The payload is comprised of lightweight cyllinders resembling coffee cans in which 10 turnip seeds, 10 basil seeds, and 100 arabidopsis seeds will be germinated. Obviously, the plants won't be seeded on the moon's soil itself, which is unsuitable to bear plant life, instead the coffee can-like containers will act as high-tech habitats where soil, nutrients, water and 5-days worth of air will be provided for germination, all while multiple sensors detect and transmit all kinds of valuable information back on Earth. Natural sunlight of the moon will be used. According to NASA, the researchers aim to follow three main parameters:
- Germination Shows that minimum environmental factors for Earth-normal growth are available; sensitive to hazards, temperature, moisture and light.
- Phototropism Shows that plants on the Moon responds normally to external environmental cues
- Circumnutation Shows that Earth-normal endogenous growth patterns and growth rates are expressed in lunar conditions
Meanwhile on Earth, the second part of the project would be underway - one which would involve thousands of citizen scientists, mostly in high schools and universities. To see how the plants' germination fairs on the moon, you need to compare the evolution to the same plants back on Earth and the more data you have, the more you statistically become relevant. So NASA will send schools all over the country the same lunar plant habitats which will be investigated in hundreds or thousands of different points. Basically, instead of spending a tonne of money on replicating your experiment, you crowdsource it! At the same time, you provide an incredibly rich educational experience, not to mention you involve thousands of young minds in a project that is well beyond the barriers of our own planet. That's something you don't see every day.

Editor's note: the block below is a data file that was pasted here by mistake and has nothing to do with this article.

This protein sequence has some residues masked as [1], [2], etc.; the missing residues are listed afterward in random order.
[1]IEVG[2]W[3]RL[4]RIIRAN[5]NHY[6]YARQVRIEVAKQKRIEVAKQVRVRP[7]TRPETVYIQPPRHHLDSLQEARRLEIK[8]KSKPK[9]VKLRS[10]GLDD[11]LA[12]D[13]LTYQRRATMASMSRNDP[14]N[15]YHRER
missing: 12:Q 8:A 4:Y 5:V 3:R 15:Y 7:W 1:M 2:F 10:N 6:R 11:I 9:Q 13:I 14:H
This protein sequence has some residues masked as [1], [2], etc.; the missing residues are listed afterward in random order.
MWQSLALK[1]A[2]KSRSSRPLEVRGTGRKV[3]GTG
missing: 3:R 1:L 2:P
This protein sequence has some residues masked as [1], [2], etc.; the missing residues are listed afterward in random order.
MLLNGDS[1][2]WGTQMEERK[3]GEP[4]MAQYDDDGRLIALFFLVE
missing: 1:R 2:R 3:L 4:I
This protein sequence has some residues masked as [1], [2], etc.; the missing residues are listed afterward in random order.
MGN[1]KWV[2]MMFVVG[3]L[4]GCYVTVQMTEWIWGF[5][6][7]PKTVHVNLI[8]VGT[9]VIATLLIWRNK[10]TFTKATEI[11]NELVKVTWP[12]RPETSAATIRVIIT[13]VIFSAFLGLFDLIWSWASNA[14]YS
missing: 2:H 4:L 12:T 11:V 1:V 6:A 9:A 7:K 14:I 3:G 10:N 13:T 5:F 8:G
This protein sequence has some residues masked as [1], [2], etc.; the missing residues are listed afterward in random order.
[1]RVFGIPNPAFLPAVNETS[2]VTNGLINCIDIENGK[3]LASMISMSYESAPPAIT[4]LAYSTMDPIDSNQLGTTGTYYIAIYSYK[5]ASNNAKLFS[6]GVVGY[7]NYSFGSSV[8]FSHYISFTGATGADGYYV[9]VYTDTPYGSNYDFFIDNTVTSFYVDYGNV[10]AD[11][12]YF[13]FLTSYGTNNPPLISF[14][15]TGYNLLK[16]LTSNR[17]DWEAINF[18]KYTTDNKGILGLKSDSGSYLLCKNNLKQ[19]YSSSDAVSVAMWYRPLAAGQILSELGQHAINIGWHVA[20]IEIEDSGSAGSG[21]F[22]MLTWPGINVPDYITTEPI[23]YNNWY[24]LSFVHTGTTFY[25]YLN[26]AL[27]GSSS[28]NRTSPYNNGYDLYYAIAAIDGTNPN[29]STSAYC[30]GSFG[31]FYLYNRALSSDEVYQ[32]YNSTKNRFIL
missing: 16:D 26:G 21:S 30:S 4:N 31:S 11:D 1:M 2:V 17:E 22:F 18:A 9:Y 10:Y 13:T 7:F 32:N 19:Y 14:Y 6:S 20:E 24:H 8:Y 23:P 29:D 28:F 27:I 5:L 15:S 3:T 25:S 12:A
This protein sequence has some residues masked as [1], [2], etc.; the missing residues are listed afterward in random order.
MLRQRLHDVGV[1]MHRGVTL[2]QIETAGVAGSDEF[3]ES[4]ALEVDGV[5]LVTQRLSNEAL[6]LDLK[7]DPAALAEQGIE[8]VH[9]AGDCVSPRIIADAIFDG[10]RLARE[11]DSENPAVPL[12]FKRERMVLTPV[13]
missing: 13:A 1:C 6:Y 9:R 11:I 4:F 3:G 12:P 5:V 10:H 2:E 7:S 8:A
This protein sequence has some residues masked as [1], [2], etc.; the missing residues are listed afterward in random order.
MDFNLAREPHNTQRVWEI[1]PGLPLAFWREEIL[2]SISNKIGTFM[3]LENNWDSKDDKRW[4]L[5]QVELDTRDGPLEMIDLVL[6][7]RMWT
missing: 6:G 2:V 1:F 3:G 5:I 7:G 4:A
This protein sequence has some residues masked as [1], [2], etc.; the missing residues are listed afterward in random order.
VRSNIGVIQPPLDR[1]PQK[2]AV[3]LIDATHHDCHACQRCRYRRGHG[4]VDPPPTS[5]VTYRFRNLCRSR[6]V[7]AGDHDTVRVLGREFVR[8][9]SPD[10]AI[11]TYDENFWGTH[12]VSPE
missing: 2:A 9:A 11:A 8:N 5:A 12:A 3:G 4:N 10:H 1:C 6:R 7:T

After LPX-0 demonstrates germination and initial growth in lunar gravity and radiation, NASA will launch subsequent missions which will test : 1) long term, over-lunar-night experiments, 2) multi-generation experiments, 3) Diverse plants. The implications are clear: you can prove or disprove whether or not the astronauts can sustainably live on the moon, but the findings could also help scientists studying plant growth back on Earth too.
Earth is a paradise for life, still it is riddled here and there with all sorts of inhospitable areas. Dr. Robert Bowman, the team’s chief biologist, described how plants constantly have to cope with harsh environments and threats: “Simply knowing how plants deal with stress on the moon can really tell us a lot about how they deal with stress right here on Earth.” In the face of climate change, the moon could tell us a great deal.
Neil Armstrong's iconic first steps and words as he touched down on the moon's surface still echo to this day and have become a symbol of mankind reaching for the stars. What kind of mark would a plant make?
The first picture of a plant growing on another world – that picture will live forever. It will be as iconic as the first footprint on the moon,” Dr. Pete Worden, Director of NASA’s Ames Research Center said.